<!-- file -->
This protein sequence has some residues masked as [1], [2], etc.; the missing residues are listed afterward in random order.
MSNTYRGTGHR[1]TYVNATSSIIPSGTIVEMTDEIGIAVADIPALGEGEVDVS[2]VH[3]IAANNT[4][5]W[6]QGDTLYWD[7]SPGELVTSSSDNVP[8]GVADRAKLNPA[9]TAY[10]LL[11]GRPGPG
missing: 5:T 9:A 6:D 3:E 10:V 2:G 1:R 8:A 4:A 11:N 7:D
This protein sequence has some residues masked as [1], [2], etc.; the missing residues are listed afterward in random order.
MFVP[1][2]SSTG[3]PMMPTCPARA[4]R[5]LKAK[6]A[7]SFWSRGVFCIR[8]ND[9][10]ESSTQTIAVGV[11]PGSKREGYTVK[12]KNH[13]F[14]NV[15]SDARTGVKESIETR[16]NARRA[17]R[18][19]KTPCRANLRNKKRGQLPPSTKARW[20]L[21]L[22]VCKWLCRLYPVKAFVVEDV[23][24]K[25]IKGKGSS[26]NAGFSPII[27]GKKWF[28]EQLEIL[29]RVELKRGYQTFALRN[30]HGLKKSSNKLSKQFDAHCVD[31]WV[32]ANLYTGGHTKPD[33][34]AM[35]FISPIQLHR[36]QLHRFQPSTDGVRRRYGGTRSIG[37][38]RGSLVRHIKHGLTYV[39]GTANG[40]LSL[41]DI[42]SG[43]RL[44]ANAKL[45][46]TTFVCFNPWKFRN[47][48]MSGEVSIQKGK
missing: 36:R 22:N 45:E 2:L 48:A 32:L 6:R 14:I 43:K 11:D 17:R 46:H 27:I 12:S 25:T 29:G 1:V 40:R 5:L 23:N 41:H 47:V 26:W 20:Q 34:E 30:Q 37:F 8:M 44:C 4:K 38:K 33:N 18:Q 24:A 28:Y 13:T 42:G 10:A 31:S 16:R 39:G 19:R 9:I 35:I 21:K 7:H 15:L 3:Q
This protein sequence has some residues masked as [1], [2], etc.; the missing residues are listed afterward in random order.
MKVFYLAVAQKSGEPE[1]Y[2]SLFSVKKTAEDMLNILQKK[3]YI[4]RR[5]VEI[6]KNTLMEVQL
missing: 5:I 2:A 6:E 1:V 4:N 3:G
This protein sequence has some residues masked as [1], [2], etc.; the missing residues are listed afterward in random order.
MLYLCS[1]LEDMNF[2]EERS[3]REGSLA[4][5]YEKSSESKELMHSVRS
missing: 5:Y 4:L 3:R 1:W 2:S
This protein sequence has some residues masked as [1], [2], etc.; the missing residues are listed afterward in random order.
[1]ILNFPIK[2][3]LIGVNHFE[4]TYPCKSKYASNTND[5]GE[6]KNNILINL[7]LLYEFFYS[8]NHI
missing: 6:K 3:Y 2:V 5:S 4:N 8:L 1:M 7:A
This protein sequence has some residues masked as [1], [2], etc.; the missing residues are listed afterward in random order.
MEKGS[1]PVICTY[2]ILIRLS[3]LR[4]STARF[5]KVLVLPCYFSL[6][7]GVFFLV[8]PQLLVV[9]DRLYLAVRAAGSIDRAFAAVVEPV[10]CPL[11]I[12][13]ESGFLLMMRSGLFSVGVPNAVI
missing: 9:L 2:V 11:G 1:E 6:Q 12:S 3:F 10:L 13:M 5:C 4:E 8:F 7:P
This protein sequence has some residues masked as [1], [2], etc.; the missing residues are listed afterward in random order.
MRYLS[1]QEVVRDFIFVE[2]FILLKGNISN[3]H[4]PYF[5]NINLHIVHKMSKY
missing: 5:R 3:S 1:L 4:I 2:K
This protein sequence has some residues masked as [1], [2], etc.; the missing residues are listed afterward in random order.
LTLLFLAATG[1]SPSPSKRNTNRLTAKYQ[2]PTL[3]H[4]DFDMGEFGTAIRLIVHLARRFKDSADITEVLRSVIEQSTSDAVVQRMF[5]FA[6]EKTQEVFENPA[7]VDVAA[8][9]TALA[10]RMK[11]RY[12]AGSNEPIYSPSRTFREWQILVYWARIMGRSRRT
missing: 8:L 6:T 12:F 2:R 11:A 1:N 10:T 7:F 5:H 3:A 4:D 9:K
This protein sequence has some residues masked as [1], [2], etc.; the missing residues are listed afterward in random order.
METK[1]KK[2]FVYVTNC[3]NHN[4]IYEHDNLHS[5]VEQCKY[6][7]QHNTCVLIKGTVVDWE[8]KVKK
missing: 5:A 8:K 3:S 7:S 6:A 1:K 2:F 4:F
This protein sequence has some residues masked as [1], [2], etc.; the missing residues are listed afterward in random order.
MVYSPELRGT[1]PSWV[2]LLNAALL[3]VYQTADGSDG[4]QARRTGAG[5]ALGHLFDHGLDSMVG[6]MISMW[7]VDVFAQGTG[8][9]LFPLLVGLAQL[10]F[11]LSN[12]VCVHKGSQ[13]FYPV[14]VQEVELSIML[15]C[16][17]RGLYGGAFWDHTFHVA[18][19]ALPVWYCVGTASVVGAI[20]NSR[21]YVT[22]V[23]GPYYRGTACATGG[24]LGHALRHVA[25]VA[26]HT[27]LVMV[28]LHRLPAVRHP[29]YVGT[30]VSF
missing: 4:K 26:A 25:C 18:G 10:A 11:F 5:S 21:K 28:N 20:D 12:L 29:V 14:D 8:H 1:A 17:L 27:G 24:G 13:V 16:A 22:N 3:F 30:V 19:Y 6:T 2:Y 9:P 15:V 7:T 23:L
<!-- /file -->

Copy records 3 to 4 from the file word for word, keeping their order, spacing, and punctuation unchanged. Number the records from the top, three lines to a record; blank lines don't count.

This protein sequence has some residues masked as [1], [2], etc.; the missing residues are listed afterward in random order.
MKVFYLAVAQKSGEPE[1]Y[2]SLFSVKKTAEDMLNILQKK[3]YI[4]RR[5]VEI[6]KNTLMEVQL
missing: 5:I 2:A 6:E 1:V 4:N 3:G
This protein sequence has some residues masked as [1], [2], etc.; the missing residues are listed afterward in random order.
MLYLCS[1]LEDMNF[2]EERS[3]REGSLA[4][5]YEKSSESKELMHSVRS
missing: 5:Y 4:L 3:R 1:W 2:S